Drosophila roX RNA
RoX RNA is a non-coding RNA (ncRNA) present in the male-specific lethal (MSL) complex and is required for sex dosage compensation in Drosophila. As males only contain one X chromosome, male flies dosage compensate for the X chromosome by hyper-transcribing the X chromosome. This is achieved by the MSL complex binding to the X chromosome and inducing histone H4 lysine 16 acetylation and allows for the formation of euchromatin. These ncRNAs were first discovered in RNA extracted from neuronal cells.
|Drosophila roX1 ncRNA|
Conserved secondary structure of roX1 RNA
|RNA type||Cis-regulatory element|
Two roX RNAs have been identified in the MSL complex from Drosophila melanogaster and have been shown to be conserved across different drosophila species. The two roX RNAs, known as roX1 and roX2 have been shown to differ in primary sequence and sequence length but despite these differences they both contain a MSL binding site and are functionally redundant. Cloning roX genes and subsequent sequence alignment from a number of different drosophila species identified several conserved regions and it was also noticed that roX RNA is only present in male flies.
Secondary structure predictions predicted a stem loop to be present at the 3' end of the roX RNA transcripts. Mutagenesis within this region that either altered the sequence or prevented stem loop formation was shown to be lethal in male flies as they were unable to dosage compensate as these mutations prevented MSL binding to the X chromosome. It was also shown that in the presence of mutant roX RNA the MSL complex was unable to localize on the X chromosome and mislocalize to the heterochromatic chromocenter. This suggests that roX RNA plays a role in directing MSL complex to the X chromosome. Sequence alignment of roX2 identified several regions of sequence conservation known as Gub regions and are absent in roX1. Many of these Gub regions are thought to be redundant as mutating has no effect however, Gub1 which is present within the 3' stem loop region is thought to be a key motif required for roX2 as Gub1 mutations were shown to be lethal. These studies show that roX RNA are essential for dosage compensation where that the 3' stem loop region in the roX RNA are crucial for MSL localization and it is thought to be the motif that allows the two roX RNAs to be functionally redundant.
- Meller, V.; Gordadze, P.; Park, Y.; Chu, X.; Stuckenholz, C.; Kelley, R.; Kuroda, M. (Feb 2000). "Ordered assembly of roX RNAs into MSL complexes on the dosage-compensated X chromosome in Drosophila". Current Biology. 10 (3): 136–143. doi:10.1016/S0960-9822(00)00311-0. ISSN 0960-9822. PMID 10679323.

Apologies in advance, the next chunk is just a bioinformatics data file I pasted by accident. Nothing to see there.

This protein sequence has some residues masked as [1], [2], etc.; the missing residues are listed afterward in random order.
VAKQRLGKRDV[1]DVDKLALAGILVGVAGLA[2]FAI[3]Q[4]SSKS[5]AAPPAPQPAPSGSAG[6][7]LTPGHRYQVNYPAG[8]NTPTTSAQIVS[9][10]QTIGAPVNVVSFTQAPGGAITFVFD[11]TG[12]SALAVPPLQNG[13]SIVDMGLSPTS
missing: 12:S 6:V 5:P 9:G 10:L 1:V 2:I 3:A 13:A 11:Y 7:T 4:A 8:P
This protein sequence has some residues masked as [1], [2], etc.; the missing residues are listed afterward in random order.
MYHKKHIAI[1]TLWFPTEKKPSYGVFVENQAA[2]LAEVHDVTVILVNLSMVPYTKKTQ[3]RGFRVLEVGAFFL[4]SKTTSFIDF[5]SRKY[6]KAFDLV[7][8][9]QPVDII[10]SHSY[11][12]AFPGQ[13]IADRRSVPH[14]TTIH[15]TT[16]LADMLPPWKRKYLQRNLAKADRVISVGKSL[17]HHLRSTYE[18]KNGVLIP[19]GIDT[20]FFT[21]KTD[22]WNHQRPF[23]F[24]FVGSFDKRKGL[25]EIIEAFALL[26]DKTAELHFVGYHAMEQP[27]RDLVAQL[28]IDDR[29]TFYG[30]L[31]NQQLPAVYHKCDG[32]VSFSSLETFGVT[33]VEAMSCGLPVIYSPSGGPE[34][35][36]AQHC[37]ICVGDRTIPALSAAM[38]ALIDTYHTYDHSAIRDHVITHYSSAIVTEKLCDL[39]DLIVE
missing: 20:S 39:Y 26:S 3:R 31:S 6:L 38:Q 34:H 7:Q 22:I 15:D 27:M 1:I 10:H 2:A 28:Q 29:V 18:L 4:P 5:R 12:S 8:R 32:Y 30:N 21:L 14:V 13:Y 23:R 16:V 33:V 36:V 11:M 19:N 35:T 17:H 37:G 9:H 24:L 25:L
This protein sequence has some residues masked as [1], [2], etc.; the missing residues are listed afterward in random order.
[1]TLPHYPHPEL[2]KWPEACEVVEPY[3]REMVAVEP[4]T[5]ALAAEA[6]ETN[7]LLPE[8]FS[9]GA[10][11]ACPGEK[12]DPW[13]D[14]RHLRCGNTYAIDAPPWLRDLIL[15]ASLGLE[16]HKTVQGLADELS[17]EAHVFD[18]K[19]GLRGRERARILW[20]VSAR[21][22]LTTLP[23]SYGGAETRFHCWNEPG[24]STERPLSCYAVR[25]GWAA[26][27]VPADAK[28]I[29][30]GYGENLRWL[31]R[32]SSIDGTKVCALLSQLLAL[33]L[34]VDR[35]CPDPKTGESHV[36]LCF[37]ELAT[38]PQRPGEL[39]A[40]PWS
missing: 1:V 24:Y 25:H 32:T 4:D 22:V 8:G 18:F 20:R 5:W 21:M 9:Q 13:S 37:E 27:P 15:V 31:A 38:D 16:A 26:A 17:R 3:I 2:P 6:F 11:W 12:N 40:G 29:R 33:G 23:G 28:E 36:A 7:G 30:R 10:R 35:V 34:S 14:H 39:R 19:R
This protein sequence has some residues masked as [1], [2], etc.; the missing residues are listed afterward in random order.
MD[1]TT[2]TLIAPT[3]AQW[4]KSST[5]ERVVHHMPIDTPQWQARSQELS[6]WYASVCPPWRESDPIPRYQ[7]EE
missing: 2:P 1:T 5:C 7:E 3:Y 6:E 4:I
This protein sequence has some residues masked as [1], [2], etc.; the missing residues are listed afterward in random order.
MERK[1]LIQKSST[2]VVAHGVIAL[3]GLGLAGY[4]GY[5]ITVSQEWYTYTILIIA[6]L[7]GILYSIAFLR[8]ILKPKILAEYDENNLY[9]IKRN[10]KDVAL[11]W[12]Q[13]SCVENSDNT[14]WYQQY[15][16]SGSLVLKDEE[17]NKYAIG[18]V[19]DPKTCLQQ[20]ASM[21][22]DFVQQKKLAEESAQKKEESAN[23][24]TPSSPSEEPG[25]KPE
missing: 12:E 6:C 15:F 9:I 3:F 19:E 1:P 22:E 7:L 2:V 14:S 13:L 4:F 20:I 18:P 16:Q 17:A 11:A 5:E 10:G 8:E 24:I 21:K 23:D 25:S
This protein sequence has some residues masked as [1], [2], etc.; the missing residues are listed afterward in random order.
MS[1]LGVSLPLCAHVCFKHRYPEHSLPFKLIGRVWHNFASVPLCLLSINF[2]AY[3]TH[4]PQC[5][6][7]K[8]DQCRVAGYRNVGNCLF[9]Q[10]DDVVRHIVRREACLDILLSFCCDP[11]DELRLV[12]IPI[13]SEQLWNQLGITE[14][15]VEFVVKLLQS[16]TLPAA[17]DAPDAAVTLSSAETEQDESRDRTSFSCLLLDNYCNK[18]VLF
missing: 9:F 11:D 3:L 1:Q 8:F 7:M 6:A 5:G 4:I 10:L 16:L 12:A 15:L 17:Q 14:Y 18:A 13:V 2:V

- Hamada, N.; Park, J.; Gordadze, R.; Kuroda, I. (Oct 2005). "Global regulation of X chromosomal genes by the MSL complex in Drosophila melanogaster" (Free full text). Genes & Development. 19 (19): 2289–2294. doi:10.1101/gad.1343705. ISSN 0890-9369. PMC 1240037. PMID 16204180.
- Meller V; Wu K; Roman G.; Kuroda M; Davis R (1997). "roX1 RNA paints the X chromosome of male Drosophila and is regulated by the dosage compensation system". Cell. 88 (4): 445–457. doi:10.1016/S0092-8674(00)81885-1. PMID 9038336.
- Amrein H, Axel R (1997). "Genes expressed in neurons of adult male Drosophila". Cell. 88 (4): 459–69. doi:10.1016/S0092-8674(00)81886-3. PMID 9038337.
- Franke, A.; Baker, B. (Jul 1999). "The rox1 and rox2 RNAs are essential components of the compensasome, which mediates dosage compensation in Drosophila". Molecular Cell. 4 (1): 117–122. doi:10.1016/S1097-2765(00)80193-8. ISSN 1097-2765. PMID 10445033.
- Meller, H.; Rattner, P. (Mar 2002). "The roX genes encode redundant male-specific lethal transcripts required for targeting of the MSL complex". The EMBO Journal (Free full text). 21 (5): 1084–1091. doi:10.1093/emboj/21.5.1084. ISSN 0261-4189. PMC 125901. PMID 11867536.
- Park, W.; Kang, E.; Sypula, G.; Choi, J.; Oh, H.; Park, Y. (Nov 2007). "An Evolutionarily Conserved Domain of roX2 RNA is Sufficient for Induction of H4-Lys16 Acetylation on the Drosophila X Chromosome" (Free full text). Genetics. 177 (3): 1429–1437. doi:10.1534/genetics.107.071001. ISSN 0016-6731. PMC 2147973. PMID 18039876.